One of the things I love is riding my motorcycle and this is what this post is about. I just returned from a 14 day trip from where I live (Portland, OR USA area) riding down south about 1000 miles to (more...)
Could Someone Please Quantify, "Bad"...
It seems like everywhere I turn someone says, "You don't want to hard parse. It's bad." But why? And how much "bad"? And what can I do about it? That's what I want to turn my attention to in the next few postings. This will lead us down the path to some very interesting Oracle performance topics; including issues relating to hundreds or thousands of child cursors, mutexes, etc. So it should be exciting!
Visualizing the Library Cache (LC)
Before we look at the experimental evidence (you know there's got to be some in (more...)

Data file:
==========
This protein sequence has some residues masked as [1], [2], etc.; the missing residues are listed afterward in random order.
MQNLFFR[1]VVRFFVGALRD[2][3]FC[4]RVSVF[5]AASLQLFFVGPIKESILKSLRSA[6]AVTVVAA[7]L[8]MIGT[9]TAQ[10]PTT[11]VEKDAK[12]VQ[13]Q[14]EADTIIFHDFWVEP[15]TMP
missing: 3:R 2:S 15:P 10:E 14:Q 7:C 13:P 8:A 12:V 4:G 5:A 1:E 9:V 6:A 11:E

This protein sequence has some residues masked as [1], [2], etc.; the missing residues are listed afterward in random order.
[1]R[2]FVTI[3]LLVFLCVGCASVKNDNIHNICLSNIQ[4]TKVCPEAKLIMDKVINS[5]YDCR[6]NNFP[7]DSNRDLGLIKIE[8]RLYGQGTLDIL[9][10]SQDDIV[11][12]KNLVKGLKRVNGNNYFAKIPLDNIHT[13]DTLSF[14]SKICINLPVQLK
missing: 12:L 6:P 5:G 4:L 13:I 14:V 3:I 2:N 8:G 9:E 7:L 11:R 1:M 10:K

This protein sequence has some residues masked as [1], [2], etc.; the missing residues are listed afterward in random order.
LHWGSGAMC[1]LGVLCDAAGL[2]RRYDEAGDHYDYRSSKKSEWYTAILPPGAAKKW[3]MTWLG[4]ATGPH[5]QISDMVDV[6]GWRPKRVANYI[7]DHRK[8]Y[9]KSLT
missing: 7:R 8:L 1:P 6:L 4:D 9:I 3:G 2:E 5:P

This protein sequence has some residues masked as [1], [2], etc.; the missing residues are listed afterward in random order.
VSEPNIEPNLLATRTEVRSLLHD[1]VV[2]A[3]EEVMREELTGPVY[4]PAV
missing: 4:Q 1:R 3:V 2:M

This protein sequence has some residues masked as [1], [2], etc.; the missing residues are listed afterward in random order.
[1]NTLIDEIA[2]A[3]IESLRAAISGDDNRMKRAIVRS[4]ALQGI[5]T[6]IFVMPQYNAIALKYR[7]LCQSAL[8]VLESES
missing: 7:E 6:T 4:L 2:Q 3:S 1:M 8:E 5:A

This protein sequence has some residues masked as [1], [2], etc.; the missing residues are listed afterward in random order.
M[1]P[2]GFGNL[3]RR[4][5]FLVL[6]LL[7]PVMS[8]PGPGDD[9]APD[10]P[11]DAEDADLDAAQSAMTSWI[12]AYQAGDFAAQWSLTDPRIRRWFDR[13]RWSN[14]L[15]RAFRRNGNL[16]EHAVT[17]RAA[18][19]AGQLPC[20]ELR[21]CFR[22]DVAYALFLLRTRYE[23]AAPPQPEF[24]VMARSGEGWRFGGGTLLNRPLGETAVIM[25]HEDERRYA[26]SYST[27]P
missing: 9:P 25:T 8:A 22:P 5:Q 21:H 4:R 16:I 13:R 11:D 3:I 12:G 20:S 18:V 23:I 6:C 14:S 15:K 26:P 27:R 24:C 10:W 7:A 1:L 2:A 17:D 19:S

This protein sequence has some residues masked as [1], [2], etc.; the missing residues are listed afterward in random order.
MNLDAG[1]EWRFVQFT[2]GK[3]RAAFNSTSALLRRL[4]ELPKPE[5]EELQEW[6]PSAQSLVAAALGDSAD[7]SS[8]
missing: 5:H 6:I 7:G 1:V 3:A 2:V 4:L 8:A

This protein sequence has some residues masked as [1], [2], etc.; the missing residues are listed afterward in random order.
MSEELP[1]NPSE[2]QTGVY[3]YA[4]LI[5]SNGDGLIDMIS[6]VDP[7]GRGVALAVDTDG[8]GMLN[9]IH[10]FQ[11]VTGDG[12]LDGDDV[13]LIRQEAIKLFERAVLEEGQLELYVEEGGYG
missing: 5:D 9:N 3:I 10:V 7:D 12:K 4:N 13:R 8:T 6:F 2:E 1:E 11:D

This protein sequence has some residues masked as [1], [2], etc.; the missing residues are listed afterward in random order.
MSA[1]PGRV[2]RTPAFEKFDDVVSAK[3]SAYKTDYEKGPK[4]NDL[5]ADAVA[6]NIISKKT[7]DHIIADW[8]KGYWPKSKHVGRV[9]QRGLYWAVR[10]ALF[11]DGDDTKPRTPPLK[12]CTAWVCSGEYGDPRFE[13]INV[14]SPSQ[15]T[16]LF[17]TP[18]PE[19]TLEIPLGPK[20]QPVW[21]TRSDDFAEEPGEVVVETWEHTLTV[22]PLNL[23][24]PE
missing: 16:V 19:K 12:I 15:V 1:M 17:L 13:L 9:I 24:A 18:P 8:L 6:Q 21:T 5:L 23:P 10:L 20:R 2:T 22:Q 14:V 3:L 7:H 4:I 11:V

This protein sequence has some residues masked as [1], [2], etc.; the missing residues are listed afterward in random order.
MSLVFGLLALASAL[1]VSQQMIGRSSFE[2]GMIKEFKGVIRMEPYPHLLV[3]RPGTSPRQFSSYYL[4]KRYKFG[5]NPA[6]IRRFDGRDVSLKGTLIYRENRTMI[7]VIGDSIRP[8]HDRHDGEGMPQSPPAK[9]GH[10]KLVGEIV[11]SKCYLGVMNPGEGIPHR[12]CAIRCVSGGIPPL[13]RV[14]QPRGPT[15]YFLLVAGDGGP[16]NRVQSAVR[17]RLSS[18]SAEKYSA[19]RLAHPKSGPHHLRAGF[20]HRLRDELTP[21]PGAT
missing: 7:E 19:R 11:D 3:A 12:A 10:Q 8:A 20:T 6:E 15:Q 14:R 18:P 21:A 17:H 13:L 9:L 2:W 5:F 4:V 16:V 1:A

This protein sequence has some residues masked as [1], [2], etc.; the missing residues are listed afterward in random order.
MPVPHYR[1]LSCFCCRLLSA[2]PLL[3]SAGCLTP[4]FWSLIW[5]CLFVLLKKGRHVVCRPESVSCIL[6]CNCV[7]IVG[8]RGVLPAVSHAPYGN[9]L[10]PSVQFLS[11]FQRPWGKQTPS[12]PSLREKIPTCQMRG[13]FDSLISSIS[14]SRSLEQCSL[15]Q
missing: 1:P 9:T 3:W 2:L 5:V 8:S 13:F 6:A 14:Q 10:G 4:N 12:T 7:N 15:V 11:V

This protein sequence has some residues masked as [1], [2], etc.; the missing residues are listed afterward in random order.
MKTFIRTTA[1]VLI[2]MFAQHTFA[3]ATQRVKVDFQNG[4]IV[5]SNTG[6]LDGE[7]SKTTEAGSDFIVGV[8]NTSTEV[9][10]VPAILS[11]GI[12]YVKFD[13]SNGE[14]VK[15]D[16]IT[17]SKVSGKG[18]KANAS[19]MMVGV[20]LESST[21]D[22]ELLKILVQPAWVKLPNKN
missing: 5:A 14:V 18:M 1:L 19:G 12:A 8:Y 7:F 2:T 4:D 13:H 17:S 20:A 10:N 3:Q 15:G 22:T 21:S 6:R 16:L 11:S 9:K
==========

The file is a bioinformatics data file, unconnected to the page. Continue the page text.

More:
You're row processing on the Java client? Surprise!
Two weeks ago I joined a good friend on-site at one of his clients. Upon arriving a discouraged developer wanted to know why his report was currently running so slow, when previously it had run just fine. For sure it was the database, right?
Long story short, the report sucked data from a couple of database tables into a Java client front end placing this data into memory structures, and then the Java code did all sorts of (I'm sure) amazing sequential row/record processing. This worked great with smaller quantities of data, (more...)
Creating sensible think times is kind of tricky
My job requires I spend a tremendous amount of time doing performance analysis research. Over the years I have developed a list of things I do to help ensure my research is up to the level I need for a specific experiment. One of the more interesting things on my list is creating a more realistic workload by using sleep times (i.e., think times) that are not constant. When sleep times are the same the system behaves unrealistically constant. On real systems, even a CPU bottlenecked system exhibits an ebb (more...)